The Viking Age was characterized by expansion and emigration by Viking seafarers. According to tradition, Harald Fairhair (Harald Hårfagre) unified them into one in 872 after the Battle of Hafrsfjord in Stavanger, thus becoming the first king of a united Norway. (The date of 872 may be somewhat arbitrary. In fact, the actual date may be just prior to 900). Harald's realm was mainly a South Norwegian coastal state. Harald Fairhair ruled with a strong hand and, according to the sagas, many Norwegians left the country to live in Iceland, the Faroe Islands, Greenland, and parts of Britain and Ireland. The modern-day Irish cities of Dublin, Limerick, and Waterford were founded by Norwegian (and Danish) settlers.Norse traditions were slowly replaced by Christian ones in the 10th and 11th Centuries. This is largely attributed to the missionary kings Olav Tryggvasson and St. Olav. Haakon the Good was Norway's first Christian king, in the mid-10th century, though his attempt to introduce the religion was rejected. Born sometime in between 963–969, Olav Tryggvasson set off raiding in England with 390 ships. He attacked London during this raiding. Arriving back in Norway in 995, Olav landed in Moster. There he built a church which became the first Christian church ever built in Norway. From Moster, Olav sailed north to Trondheim were he was acclaimed King of Norway by the Eyrathing in 995.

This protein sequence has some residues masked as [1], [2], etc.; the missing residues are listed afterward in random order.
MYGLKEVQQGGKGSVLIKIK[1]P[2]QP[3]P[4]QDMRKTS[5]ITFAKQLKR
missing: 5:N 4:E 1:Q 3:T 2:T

Feudalism never really developed in Norway and Sweden, as it did in the rest of Europe. However, the administration of government took on a very conservative feudal character. The Hanseatic League forced the royalty to cede to them greater and greater concessions over foreign trade and the economy. The League had this hold over the royalty because of the loans the Hansa had made to the royalty and the large debt the kings were carrying. The League's monopolistic control over the economy of Norway put pressure on all classes, especially the peasantry, to the degree that no real burgher class existed in Norway.
Upon the death of Haakon V, King of Norway, in 1319, three year-old Magnus Erikson inherited the throne as King Magnus VII of Norway. At the same time a movement to make Magnus King of Sweden proved successful. (At this time both the kings of Sweden and of Denmark were elected to the throne by their respective nobles.) Thus, with his election to the throne of Sweden, both Sweden and Norway were united under King Magnus VII.